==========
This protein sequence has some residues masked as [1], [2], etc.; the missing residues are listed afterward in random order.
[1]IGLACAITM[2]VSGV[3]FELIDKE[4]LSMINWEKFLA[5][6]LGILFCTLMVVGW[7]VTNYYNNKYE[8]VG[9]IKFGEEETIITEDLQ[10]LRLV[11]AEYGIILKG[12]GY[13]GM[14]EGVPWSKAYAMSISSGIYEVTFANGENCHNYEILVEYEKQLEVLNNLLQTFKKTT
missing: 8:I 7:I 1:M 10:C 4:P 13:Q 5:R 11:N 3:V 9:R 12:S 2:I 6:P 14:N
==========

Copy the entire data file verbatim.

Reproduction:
This protein sequence has some residues masked as [1], [2], etc.; the missing residues are listed afterward in random order.
[1]IGLACAITM[2]VSGV[3]FELIDKE[4]LSMINWEKFLA[5][6]LGILFCTLMVVGW[7]VTNYYNNKYE[8]VG[9]IKFGEEETIITEDLQ[10]LRLV[11]AEYGIILKG[12]GY[13]GM[14]EGVPWSKAYAMSISSGIYEVTFANGENCHNYEILVEYEKQLEVLNNLLQTFKKTT
missing: 8:I 7:I 1:M 10:C 4:P 13:Q 5:R 11:N 3:V 9:R 12:S 2:I 6:P 14:N